The New Marshall High School, Marshall Area YMCA, and Community Library all implemented a number of efficiency improvements during their construction within the last 10 years. Additional engineering and efficiency improvement rebates were provided through Marshall Municipal Utilities Energy Efficiency Rewards Program. Energy Management Systems are utilized at the Marshall High School, Junior High School, New Library, YMCA, and Municipal Utility office to control energy usage and costs. The energy management system at the new library controls light levels through daylight harvesting in addition to controlling HVAC settings based on time of day and occupancy.

Common practice for all new City and School computer, office equipment, electronics, and appliance purchases is to specify ENERGY STAR models when available.

The City waste water plant, lift stations, utility office, and water plant all participate in Utility Interruptible rates to control demand and energy costs.
Outcome measures/metrics:
Energy usage is continuously monitored through Minnesota B3 benchmarking. The School is in the process of re-commissioning to further improve it's efficiency and is seeking ENERGY STAR Certification.
Descriptive File:
Marshall Municipal Utilities, Marshall HIgh School
For more information contact:
Mark Antony (City staff) | MarkA@marshallutilities.com | (507) 537-7005
1 star - Action 7:

Install for one or more city-owned/school buildings one of the following efficiency measures:

Date action report first entered:
Date of last report update:
Implementation details:
The new Marshall-Lyon County Library was constructed in 2011 and features a closed loop geothermal heating and cooling system using 54 wells. The Geothermal HVAC system provides efficient heating, cooling, and snow melting.
Outcome measures/metrics:
Engineers estimate 2,605,000 kBtu and $36,000 saved per year, and a simple payback of less than 3 years after utility rebates.
Descriptive File:
Marshall Municipal Utilities, City of Marshall, Lyon County
For more information contact:
Mark Antony (City staff) | MarkA@marshallutilities.com | (507) 537-7005

Efficient Existing Private Buildings {BP no.2}

1 star - Action 1:

Create or participate in a marketing/outreach/incentive program to promote/achieve residential energy/water use reduction and energy efficiency.

Date action report first entered:
Date of last report update:
Implementation details:
Marshall Municipal Utilities markets it's energy efficiency programs and conservation through a number of different resources, including radio advertisement, newspaper, bill stuffers, open houses, and mailings. Conservation efforts are monitored and savings tracked. Marketing efforts are tailored to the appropriate season and adjusted as needed to capture new technologies and oportunities. Trade allies also help promote conservation efforts.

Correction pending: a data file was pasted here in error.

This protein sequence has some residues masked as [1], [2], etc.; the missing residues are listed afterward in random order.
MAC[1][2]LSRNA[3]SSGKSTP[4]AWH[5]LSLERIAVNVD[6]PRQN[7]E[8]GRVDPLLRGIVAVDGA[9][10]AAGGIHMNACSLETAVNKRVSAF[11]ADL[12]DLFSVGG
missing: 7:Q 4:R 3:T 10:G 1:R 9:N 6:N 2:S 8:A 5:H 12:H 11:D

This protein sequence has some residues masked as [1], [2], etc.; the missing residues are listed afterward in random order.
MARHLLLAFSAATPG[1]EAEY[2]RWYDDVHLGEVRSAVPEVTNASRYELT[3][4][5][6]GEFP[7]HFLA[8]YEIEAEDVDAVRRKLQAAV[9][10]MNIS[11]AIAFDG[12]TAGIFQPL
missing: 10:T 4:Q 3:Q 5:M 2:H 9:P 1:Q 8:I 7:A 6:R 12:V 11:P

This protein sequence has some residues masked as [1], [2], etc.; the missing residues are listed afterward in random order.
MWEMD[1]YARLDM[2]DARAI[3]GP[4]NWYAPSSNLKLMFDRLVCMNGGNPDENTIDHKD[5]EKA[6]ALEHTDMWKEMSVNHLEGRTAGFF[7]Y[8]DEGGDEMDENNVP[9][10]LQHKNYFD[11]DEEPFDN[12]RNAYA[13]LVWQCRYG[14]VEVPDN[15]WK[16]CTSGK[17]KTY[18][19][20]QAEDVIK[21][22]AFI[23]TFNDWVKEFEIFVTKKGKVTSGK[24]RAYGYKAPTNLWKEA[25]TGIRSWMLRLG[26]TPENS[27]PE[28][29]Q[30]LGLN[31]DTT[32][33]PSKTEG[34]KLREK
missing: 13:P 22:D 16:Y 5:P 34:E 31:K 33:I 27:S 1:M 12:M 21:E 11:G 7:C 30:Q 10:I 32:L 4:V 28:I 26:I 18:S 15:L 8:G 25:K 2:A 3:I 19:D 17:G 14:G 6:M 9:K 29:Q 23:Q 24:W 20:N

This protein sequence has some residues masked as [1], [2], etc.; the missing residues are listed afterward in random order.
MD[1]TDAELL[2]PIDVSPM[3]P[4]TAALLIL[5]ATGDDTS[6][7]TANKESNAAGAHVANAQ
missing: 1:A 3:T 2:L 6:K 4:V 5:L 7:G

Outcome measures/metrics:
Conservation efforts are monitored and savings tracked. Marketing efforts are tailored to the appropriate season and adjusted as needed to capture new technologies and oportunities. Trade allies also help promote conservation efforts. Marshall Municipal Utilities (MMU), in conjunction with Missouri River Energy Services, offered a $35 rebate to customers willing to part with their old inefficient, underutilized, refrigerator or freezer that may have been driving up their energy bills. The primary objective of the program is to help our customers remove their under-utilized, inefficient appliances
off the grid and ensure they are properly recycled. MMU was able to eliminate approximately 36 inefficient appliances off of their system for an estimated annual
savings of 27,100 kilowatt hours (kWhs).
Since the inception of this program in 2010, 251 appliances have been recycled for a savings of 183,535 kWhs. The program will be offered again in the Spring of 2013
Descriptive File:
Marshall Municipal Utilities, Marshall Independent, Marshall Radio
For more information contact:
Mark Antony (City staff) | MarkA@marshallutilities.com | (507) 537-7005
2 star - Action 2:

Integrate green building best practices information and assistance into the building permit process.

Date action report first entered:
Date of last report update:
Implementation details:
IN PROGRESS:
Marshall Municipal Utilities offers an ENERGY STAR New Homes program which provides rebates for ENERGY STAR qualification. Conservation, rebate and energy efficiency information is sent out to new building permit holders.
Outcome measures/metrics:
Descriptive File:
Marshall Municipal Utilities, City of Marshall
For more information contact:
Mark Antony (City staff) | MarkA@marshallutilities.com | (507) 537-7005
2 star - Action 5:

Conserve/protect drinking/groundwater resources by creating a water-wise landscaping ordinance/guidance, WaterSense purchasing program, or guidance on rainwater harvesting and home water softener use.

Date action report first entered:
Date of last report update:
Implementation details: